Côte d’Ivoire: Securing the Electoral Process
Côte d’Ivoire: Securing the Electoral Process
Table of Contents
  1. Executive Summary
Retour de Laurent Gbagbo en Côte d’Ivoire : une nouvelle occasion de réconciliation
Retour de Laurent Gbagbo en Côte d’Ivoire : une nouvelle occasion de réconciliation
Report / Africa 4 minutes

Côte d’Ivoire: Securing the Electoral Process

Unless senior Ivorian politicians refrain from xenophobic language and more is done to ensure the security of the whole electoral process, they may be preparing the ground for violent chaos, either before, during or in the immediate aftermath of elections.

Executive Summary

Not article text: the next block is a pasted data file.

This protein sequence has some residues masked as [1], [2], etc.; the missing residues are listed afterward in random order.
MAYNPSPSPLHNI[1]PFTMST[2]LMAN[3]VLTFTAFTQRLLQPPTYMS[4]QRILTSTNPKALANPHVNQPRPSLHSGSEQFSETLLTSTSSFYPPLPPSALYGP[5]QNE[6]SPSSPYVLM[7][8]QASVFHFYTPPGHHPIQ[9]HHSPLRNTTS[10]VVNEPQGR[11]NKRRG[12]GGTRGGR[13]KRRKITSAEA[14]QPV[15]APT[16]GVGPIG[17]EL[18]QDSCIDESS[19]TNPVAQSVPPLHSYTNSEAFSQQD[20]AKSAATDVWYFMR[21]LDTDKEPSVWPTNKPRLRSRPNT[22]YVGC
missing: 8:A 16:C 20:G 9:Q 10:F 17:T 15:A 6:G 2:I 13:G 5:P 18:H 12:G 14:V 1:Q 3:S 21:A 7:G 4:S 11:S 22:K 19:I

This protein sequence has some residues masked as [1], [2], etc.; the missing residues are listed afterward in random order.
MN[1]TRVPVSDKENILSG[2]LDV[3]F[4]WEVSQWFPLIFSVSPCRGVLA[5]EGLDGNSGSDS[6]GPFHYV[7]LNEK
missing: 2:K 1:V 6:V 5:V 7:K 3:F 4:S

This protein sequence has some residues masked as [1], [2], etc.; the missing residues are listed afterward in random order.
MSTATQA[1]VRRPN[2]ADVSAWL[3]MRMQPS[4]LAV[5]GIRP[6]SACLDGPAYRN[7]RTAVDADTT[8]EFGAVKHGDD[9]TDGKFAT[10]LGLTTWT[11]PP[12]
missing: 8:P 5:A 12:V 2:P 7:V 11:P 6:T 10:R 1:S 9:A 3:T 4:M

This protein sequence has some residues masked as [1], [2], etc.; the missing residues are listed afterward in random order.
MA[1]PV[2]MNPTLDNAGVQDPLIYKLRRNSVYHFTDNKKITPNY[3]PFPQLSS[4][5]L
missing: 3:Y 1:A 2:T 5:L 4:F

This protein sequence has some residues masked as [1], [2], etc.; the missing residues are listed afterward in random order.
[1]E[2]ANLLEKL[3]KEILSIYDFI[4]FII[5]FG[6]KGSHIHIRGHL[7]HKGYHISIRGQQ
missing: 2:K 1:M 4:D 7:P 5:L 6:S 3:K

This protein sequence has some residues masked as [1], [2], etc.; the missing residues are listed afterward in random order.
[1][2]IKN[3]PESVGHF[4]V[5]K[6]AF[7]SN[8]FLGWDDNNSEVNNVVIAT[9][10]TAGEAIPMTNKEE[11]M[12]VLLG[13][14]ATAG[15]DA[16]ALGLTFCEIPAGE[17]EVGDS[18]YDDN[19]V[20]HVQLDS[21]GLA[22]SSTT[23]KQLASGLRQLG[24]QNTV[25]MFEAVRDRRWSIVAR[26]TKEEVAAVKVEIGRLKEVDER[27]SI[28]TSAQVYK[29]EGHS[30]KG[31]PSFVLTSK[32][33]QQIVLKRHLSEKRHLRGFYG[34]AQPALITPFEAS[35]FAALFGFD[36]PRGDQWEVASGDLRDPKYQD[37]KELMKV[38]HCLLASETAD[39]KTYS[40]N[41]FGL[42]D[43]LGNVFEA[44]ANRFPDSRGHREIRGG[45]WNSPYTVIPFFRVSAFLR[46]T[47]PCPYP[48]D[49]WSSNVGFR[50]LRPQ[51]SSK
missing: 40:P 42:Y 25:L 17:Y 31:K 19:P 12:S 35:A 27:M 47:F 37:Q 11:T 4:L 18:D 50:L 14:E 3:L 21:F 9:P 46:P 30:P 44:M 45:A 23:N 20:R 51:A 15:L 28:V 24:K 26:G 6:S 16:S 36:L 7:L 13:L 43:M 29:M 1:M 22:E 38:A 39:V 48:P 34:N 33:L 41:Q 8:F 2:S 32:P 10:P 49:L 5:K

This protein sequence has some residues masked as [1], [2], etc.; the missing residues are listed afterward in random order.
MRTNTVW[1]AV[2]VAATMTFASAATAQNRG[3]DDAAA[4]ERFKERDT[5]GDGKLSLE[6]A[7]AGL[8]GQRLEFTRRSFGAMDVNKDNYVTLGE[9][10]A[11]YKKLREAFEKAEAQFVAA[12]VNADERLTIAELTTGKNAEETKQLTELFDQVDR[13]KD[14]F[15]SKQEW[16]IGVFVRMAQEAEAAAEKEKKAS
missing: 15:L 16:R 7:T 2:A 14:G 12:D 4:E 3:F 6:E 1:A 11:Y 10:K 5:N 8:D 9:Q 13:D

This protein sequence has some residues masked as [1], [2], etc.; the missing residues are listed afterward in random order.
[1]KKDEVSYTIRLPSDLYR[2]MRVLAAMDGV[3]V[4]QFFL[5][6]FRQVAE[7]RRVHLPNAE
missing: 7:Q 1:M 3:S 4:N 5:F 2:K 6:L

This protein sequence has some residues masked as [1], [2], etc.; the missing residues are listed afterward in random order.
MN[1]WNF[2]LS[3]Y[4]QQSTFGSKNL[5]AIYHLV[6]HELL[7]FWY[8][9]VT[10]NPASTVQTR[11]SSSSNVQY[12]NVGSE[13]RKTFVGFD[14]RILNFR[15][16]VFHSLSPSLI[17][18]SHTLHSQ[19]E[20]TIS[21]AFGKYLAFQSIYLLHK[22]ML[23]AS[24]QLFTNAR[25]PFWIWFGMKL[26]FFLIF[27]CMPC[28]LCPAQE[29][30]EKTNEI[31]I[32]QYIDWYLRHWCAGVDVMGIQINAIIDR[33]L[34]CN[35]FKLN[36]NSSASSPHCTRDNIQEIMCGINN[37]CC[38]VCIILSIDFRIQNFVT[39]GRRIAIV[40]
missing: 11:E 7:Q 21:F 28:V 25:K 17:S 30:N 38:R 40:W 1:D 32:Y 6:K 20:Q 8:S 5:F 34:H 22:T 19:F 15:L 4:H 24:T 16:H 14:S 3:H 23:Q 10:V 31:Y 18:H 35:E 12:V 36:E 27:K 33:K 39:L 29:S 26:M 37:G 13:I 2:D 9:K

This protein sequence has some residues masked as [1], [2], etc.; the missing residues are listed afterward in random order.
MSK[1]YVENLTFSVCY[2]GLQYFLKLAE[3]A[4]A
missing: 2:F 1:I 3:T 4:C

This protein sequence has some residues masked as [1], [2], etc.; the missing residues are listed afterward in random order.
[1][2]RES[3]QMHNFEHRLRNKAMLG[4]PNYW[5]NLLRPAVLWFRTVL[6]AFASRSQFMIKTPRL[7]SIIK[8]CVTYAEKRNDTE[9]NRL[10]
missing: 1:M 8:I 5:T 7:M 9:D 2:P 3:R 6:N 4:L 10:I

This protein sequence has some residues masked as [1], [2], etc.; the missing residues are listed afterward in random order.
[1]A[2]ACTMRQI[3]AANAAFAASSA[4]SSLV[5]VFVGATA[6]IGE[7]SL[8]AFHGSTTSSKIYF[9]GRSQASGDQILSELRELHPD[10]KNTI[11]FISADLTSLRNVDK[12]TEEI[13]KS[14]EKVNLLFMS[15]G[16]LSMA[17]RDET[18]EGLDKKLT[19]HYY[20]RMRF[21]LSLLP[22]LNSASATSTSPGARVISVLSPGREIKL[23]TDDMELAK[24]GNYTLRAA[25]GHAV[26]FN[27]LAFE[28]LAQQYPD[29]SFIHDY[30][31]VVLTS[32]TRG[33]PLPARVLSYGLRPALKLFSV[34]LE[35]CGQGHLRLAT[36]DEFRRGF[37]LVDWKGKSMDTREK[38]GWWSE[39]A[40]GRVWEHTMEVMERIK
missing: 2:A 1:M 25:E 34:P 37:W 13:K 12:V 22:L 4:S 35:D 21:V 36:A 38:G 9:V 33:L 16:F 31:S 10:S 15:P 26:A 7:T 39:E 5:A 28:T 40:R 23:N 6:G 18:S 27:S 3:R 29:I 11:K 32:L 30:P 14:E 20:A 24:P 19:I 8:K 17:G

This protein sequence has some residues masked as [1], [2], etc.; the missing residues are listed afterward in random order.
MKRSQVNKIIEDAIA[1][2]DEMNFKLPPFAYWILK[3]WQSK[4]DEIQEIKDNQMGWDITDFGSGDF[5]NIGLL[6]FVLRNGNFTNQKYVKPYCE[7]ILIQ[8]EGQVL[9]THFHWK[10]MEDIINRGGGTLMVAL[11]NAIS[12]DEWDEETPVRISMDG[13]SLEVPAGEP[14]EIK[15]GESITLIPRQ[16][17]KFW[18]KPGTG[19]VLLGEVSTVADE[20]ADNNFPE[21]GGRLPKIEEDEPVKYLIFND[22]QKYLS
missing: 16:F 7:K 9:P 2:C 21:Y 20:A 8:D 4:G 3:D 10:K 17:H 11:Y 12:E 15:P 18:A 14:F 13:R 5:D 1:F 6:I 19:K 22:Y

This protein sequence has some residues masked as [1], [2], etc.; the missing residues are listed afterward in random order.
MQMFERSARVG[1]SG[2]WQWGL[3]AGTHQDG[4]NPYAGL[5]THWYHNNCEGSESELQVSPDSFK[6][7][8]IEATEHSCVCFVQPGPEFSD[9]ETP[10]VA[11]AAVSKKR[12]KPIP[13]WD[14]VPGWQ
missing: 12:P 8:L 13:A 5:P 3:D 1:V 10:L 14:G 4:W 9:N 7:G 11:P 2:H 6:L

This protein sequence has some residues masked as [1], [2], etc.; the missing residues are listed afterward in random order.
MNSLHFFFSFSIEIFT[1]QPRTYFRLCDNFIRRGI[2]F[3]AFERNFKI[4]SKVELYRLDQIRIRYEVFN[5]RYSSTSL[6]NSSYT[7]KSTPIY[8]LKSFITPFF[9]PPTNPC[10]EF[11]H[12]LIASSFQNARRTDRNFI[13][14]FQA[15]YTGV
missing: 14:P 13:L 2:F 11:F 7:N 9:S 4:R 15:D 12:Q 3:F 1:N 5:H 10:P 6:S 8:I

Already delayed six times, Côte d'Ivoire's presidential election is still some way off. Over two months after President Gbagbo dissolved the Independent Electoral Commission (Commission Électorale Indépendante, CEI) and the government, preparations are at a virtual standstill. The process of electoral identification already carries serious risks of violence. Armed groups and militias, the resurgence of xenophobic language and a challenging socio-economic situation make for an explosive environment, threatening the stability of this key West African country. Unless its politicians urgently meet the challenge of escalating tensions, accelerate electoral preparations and desist from hate speech, and unless regional, UN and other international partners establish the operational, political and security mechanisms necessary to prevent violence, the peace process could very well collapse, with dramatic consequences for the country and its neighbours.